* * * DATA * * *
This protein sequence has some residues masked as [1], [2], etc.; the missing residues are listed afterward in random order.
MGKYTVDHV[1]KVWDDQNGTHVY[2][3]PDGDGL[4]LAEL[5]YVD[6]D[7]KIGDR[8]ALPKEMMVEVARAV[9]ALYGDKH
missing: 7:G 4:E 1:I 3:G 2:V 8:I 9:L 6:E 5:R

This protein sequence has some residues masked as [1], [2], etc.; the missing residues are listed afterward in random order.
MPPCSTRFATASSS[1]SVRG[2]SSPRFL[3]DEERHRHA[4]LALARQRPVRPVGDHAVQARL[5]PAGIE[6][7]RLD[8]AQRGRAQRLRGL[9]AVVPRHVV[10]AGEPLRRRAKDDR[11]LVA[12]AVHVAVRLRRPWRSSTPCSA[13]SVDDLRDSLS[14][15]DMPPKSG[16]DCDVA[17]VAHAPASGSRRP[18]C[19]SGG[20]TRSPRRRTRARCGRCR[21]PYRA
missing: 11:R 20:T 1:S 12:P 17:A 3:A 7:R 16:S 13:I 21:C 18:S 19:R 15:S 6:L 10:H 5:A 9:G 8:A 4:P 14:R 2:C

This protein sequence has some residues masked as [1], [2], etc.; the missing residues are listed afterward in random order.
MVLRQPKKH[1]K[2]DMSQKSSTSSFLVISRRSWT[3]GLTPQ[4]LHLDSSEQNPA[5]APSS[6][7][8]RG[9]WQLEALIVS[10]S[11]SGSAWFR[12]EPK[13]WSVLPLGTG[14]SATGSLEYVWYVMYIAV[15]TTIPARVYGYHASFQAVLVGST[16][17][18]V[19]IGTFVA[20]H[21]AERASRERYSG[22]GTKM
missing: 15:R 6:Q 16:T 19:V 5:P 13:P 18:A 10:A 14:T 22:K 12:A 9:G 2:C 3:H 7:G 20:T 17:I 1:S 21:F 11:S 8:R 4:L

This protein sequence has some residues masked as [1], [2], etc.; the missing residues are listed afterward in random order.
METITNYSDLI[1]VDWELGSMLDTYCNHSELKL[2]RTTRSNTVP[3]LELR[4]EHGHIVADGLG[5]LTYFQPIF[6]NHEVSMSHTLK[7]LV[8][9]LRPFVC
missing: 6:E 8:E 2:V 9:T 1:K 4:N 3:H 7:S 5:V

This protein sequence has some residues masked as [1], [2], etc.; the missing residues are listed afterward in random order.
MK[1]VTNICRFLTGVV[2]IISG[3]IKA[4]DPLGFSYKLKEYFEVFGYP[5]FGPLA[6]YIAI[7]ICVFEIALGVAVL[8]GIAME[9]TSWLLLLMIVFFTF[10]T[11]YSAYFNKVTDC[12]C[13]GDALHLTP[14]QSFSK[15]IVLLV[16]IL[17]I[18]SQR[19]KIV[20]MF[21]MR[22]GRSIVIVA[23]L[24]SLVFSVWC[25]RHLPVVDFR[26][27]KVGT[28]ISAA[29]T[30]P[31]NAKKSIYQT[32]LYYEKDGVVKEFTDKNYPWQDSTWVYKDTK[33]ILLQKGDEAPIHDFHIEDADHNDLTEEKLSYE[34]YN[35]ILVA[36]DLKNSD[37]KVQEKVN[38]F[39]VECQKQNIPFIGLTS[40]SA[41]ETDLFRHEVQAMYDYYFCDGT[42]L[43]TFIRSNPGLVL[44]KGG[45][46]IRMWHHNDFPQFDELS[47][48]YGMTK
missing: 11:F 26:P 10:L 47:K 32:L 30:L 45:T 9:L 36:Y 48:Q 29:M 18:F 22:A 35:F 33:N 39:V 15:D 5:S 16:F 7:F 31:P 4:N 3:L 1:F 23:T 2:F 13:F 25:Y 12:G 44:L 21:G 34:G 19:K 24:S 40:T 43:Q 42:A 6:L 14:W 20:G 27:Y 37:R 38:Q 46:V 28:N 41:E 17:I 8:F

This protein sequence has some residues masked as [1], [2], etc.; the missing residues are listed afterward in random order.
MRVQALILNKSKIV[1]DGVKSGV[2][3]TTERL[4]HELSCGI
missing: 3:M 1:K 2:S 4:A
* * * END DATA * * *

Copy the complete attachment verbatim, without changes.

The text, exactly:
This protein sequence has some residues masked as [1], [2], etc.; the missing residues are listed afterward in random order.
MGKYTVDHV[1]KVWDDQNGTHVY[2][3]PDGDGL[4]LAEL[5]YVD[6]D[7]KIGDR[8]ALPKEMMVEVARAV[9]ALYGDKH
missing: 7:G 4:E 1:I 3:G 2:V 8:I 9:L 6:E 5:R

This protein sequence has some residues masked as [1], [2], etc.; the missing residues are listed afterward in random order.
MPPCSTRFATASSS[1]SVRG[2]SSPRFL[3]DEERHRHA[4]LALARQRPVRPVGDHAVQARL[5]PAGIE[6][7]RLD[8]AQRGRAQRLRGL[9]AVVPRHVV[10]AGEPLRRRAKDDR[11]LVA[12]AVHVAVRLRRPWRSSTPCSA[13]SVDDLRDSLS[14][15]DMPPKSG[16]DCDVA[17]VAHAPASGSRRP[18]C[19]SGG[20]TRSPRRRTRARCGRCR[21]PYRA
missing: 11:R 20:T 1:S 12:P 17:A 3:A 7:R 16:S 13:I 21:C 18:S 19:R 15:S 6:L 10:H 5:A 9:G 8:A 4:P 14:R 2:C

This protein sequence has some residues masked as [1], [2], etc.; the missing residues are listed afterward in random order.
MVLRQPKKH[1]K[2]DMSQKSSTSSFLVISRRSWT[3]GLTPQ[4]LHLDSSEQNPA[5]APSS[6][7][8]RG[9]WQLEALIVS[10]S[11]SGSAWFR[12]EPK[13]WSVLPLGTG[14]SATGSLEYVWYVMYIAV[15]TTIPARVYGYHASFQAVLVGST[16][17][18]V[19]IGTFVA[20]H[21]AERASRERYSG[22]GTKM
missing: 15:R 6:Q 16:T 19:V 5:P 13:P 18:A 10:A 14:T 22:K 12:A 9:G 2:C 3:H 7:G 20:T 17:I 1:S 21:F 11:S 8:R 4:L

This protein sequence has some residues masked as [1], [2], etc.; the missing residues are listed afterward in random order.
METITNYSDLI[1]VDWELGSMLDTYCNHSELKL[2]RTTRSNTVP[3]LELR[4]EHGHIVADGLG[5]LTYFQPIF[6]NHEVSMSHTLK[7]LV[8][9]LRPFVC
missing: 6:E 8:E 2:V 9:T 1:K 4:N 3:H 7:S 5:V

This protein sequence has some residues masked as [1], [2], etc.; the missing residues are listed afterward in random order.
MK[1]VTNICRFLTGVV[2]IISG[3]IKA[4]DPLGFSYKLKEYFEVFGYP[5]FGPLA[6]YIAI[7]ICVFEIALGVAVL[8]GIAME[9]TSWLLLLMIVFFTF[10]T[11]YSAYFNKVTDC[12]C[13]GDALHLTP[14]QSFSK[15]IVLLV[16]IL[17]I[18]SQR[19]KIV[20]MF[21]MR[22]GRSIVIVA[23]L[24]SLVFSVWC[25]RHLPVVDFR[26][27]KVGT[28]ISAA[29]T[30]P[31]NAKKSIYQT[32]LYYEKDGVVKEFTDKNYPWQDSTWVYKDTK[33]ILLQKGDEAPIHDFHIEDADHNDLTEEKLSYE[34]YN[35]ILVA[36]DLKNSD[37]KVQEKVN[38]F[39]VECQKQNIPFIGLTS[40]SA[41]ETDLFRHEVQAMYDYYFCDGT[42]L[43]TFIRSNPGLVL[44]KGG[45][46]IRMWHHNDFPQFDELS[47][48]YGMTK
missing: 11:F 26:P 10:L 47:K 32:L 30:L 45:T 9:L 36:Y 48:Q 29:M 18:F 22:A 35:F 33:N 39:V 15:D 5:S 16:F 7:F 31:P 4:N 3:L 1:F 23:T 2:F 13:F 25:Y 12:G 44:L 21:G 34:G 19:K 24:S 40:T 43:Q 42:A 6:L 14:W 20:G 27:Y 37:R 38:Q 46:V 28:N 41:E 17:I 8:F

This protein sequence has some residues masked as [1], [2], etc.; the missing residues are listed afterward in random order.
MRVQALILNKSKIV[1]DGVKSGV[2][3]TTERL[4]HELSCGI
missing: 3:M 1:K 2:S 4:A